Russia: Owen Jones on 'violation of international law'
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Horror scenes of desperate migrants trapped at the Poland-Belarus border are being shown around the world. The influx of migrants is believed to be the scheme of Belarus’s President Alexander Lukashenko – who is thought to be importing migrants in a bid to divide the EU. Many believe this new hotspot on the Poland-Belarus border could become the fuse to a powder keg, leading to a more significant confrontation with western allies, including the UK facing off with Russia and its allies. But why exactly does Vladimir Putin blame the UK for the rapidly-worsening EU migrant crisis?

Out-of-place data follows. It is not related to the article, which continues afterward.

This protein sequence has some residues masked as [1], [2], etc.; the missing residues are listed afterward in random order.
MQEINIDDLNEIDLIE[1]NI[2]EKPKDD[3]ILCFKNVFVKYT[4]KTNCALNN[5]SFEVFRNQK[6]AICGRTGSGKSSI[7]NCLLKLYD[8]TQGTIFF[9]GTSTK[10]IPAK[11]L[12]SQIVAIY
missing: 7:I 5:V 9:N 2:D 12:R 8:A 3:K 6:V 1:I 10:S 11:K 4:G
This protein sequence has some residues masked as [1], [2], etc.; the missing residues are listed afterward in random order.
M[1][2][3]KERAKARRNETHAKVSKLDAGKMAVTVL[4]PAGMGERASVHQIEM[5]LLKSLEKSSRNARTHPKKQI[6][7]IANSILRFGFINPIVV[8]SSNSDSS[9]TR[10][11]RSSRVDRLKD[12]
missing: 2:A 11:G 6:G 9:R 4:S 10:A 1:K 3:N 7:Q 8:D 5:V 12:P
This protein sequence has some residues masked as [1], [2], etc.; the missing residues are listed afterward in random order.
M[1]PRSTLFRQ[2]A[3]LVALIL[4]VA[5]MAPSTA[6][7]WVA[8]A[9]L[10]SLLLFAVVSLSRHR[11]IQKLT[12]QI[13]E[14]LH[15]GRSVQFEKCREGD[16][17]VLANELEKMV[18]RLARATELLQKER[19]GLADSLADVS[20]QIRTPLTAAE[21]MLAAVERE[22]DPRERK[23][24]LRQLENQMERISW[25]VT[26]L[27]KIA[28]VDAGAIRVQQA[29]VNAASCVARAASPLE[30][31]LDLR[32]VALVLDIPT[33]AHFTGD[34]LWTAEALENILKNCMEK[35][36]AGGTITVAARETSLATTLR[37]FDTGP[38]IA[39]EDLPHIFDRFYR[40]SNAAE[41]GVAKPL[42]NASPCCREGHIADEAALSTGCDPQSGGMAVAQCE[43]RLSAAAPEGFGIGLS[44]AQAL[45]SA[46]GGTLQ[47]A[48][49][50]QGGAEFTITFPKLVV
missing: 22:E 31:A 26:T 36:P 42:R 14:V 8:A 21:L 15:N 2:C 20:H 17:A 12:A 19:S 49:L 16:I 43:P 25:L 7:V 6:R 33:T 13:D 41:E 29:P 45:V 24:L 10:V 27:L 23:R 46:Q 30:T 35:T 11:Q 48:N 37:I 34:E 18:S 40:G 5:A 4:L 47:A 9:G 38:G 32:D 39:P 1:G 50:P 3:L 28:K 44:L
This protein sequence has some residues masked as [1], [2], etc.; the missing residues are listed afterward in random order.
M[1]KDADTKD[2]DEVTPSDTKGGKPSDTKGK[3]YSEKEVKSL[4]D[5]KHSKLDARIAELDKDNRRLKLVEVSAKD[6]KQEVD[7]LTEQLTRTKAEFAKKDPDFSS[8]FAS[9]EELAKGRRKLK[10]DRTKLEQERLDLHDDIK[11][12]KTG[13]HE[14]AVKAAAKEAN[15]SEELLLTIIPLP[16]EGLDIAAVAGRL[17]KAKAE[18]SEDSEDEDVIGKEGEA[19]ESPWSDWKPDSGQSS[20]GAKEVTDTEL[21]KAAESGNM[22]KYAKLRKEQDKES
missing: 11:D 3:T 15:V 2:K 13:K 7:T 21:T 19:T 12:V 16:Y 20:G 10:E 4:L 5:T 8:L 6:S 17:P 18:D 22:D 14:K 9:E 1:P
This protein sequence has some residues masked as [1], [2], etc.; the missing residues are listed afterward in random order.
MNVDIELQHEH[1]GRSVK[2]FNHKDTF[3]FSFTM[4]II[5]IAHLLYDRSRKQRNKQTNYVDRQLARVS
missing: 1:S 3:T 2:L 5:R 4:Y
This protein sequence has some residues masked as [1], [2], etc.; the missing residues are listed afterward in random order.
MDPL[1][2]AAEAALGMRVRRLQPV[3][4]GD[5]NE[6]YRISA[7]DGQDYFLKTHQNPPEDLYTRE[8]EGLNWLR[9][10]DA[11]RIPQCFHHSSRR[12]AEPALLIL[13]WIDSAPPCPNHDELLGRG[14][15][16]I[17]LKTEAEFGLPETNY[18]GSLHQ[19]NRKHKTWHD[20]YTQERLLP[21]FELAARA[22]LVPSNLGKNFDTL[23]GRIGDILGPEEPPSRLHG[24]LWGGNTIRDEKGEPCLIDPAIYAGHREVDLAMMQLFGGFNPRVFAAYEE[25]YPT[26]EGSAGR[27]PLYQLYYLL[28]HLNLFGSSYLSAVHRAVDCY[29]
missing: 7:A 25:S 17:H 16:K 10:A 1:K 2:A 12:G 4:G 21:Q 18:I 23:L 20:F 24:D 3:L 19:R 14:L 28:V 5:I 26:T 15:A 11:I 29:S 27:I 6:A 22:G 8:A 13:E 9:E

Russia said “Britain is to blame” for the migrant crisis at the Poland-Belarus border.
The comments came after Foreign Secretary Liz Truss called on Mr Putin to intervene.
Writing in The Telegraph, Ms Truss said the UK would not look away as Belarus used “desperate migrants as pawns” in “a carefully crafted crisis”.
The remarks have been echoed by other nations, including Poland, which has accused the Kremlin of orchestrating the crisis from behind the scenes.
Ms Truss’s words triggered a furious response from Russia’s Foreign Minister spokeswoman, Maria Zakharova.
Ms Zakharova said: “The British invasion of Iraq was ‘carefully crafted’.”
“Britain bears a clear historical responsibility for everything that has happened in the region since – the deaths of Iraqis, the destruction of Iraqi statehood, the endless flows of refugees, the emergence of ISIS, the humanitarian disasters in this part of the world.